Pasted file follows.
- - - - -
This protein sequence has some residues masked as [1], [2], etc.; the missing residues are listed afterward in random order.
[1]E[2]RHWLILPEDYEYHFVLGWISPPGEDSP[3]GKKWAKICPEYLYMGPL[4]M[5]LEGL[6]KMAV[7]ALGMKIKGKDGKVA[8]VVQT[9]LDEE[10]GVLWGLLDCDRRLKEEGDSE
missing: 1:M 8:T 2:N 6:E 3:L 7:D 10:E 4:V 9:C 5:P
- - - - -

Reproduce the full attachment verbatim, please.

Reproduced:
This protein sequence has some residues masked as [1], [2], etc.; the missing residues are listed afterward in random order.
[1]E[2]RHWLILPEDYEYHFVLGWISPPGEDSP[3]GKKWAKICPEYLYMGPL[4]M[5]LEGL[6]KMAV[7]ALGMKIKGKDGKVA[8]VVQT[9]LDEE[10]GVLWGLLDCDRRLKEEGDSE
missing: 1:M 8:T 2:N 6:E 3:L 7:D 10:E 4:V 9:C 5:P